Performance expectations: is RTX on?
Looking at Nvidia’s launch presentation they clearly see the RTX 3060 as the spiritual successor to the GTX 1060 as the gold standard 1080p gaming GPU. This is a card that will exceed 60FPS in current AAA titles at 1080p, high or ultra settings. They’ve made one thing absolutely clear: They see RTX and DLSS as an integral part of these card’s capabilities. Their absolute dedication to RTX technology has seen them commit PR blunders in trying to ‘persuade’ youtube tech channels to promote the technology. In the launch announcement, they state that the GPU is capable of 60FPS with RTX and DLSS on in titles such as Shadow of the Tomb Raider and Watchdogs: Legion 2.
We’ve seen more titles adopting RTX and DLSS 2.0 this year and the two technologies operate hand in hand to some degree. RTX enacts a heavy performance penalty on a graphics card often halving frame rates as the RTX cores perform the complex calculations that generate real-time ray tracing for lighting, shadows, and reflections. DLSS grants some of that performance back by allowing the GPU to render at a much lower resolution internally – 720p for 1080p output for example – and then using AI networks and the tensor cores to upscale to the display resolution. This technology tends to undo the performance penalty of RTX allowing very high graphical settings at acceptable frame rates. It’s not a ‘free lunch’ though, and some blurriness and artifacts persist when the upscaling algorithms trip up.
It will therefore come down to personal preference and many people choose higher frame rates through disabling RTX features and rendering at the native resolution without DLSS. With the RTX and Tensor cores, this GPU seems more like a successor to the RTX 2060: a GPU that has the capability to use these features but actually makes better sense as a high-performance Graphics card at 1080p with them turned off. It may be that DLSS is the more useful technology enabling higher frame rates with minimal degradation to visual quality but it remains to be seen how capable the reduced Tensor core count is in performing this task. Hopefully, it will allow gamers to choose for themselves if they want higher refresh rates or prefer gaming at a native resolution without DLSS.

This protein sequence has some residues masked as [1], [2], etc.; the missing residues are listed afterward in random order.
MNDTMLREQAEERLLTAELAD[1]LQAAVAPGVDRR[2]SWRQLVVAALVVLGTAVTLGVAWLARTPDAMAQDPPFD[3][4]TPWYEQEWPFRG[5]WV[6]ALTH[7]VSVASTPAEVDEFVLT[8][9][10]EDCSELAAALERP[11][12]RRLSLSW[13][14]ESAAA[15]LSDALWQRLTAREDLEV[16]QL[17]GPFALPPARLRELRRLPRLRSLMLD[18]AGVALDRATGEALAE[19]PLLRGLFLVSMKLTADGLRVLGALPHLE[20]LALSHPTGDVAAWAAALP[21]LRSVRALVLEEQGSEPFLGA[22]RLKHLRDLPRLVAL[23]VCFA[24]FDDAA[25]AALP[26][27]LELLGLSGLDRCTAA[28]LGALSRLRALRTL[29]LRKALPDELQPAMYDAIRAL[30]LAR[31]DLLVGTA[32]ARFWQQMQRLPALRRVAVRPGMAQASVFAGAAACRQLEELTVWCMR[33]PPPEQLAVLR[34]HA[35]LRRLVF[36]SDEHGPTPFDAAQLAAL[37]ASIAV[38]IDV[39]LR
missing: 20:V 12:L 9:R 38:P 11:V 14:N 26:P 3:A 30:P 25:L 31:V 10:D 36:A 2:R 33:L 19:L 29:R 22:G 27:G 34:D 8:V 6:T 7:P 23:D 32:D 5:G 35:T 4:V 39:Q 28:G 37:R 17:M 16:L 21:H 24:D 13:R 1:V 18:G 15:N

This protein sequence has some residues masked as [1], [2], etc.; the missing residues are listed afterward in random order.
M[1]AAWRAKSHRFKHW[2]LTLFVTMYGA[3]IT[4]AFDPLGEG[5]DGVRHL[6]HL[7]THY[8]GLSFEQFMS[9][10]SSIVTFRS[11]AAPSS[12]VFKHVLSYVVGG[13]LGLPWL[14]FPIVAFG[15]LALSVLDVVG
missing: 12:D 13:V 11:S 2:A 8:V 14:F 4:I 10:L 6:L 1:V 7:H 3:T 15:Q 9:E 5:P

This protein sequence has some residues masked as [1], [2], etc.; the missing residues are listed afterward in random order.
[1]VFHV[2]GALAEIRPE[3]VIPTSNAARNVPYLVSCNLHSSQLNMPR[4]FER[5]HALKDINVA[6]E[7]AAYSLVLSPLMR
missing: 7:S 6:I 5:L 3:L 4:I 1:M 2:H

RTX 3060 vs The Competition
At present AMD hasn’t announced a direct competitor to the RTX 3060. The RX 5600 XT is a very strong 1080p GPU based on older RDNA architecture and should be priced at around $300. However, like its’ competitor the RTX 2060 it’s last-generation technology and very hard to find. Prices are often highly inflated – don’t overpay for this GPU.
The RX 5700 XT is probably closer in performance to the RTX 3060 but again it tends to cost around $400 at RRP were available at MSRP. The same can be said for the RTX 2070, which is now out of stock in most places and since it will perform similarly to the RTX 3060 but costs more, it’s not a GPU we’d recommend you purchase new at this time. In short, the RTX 3060 enters the market at a price point where there is almost no available competition and as such demand is likely to significantly outstrip supply once again.
Conclusions: The RTX 3060 is primed to be the ideal high performance 1080p Gaming GPU
Overall we expect the 3060 to be an excellent performer at 1080p, and the specification means it will also be very capable at 1440p. If you’re building a gaming PC targeted at 1440p ultrawide or 4k, you’ll be better off looking at some of the higher tier cards such as the 3060 Ti or 3070. The RTX 3060 hopefully fills a massive gap in the market at present: With the Turing generation 16 and 20 series Nvidia cards being out of stock and out of production buyers wanting a great 1080p option are forced to look at the second hand market. There too prices are heavily inflated. The RTX 3060 will provide a highly desirable option at a lower price point and should meet the needs of most gamers at 1080p.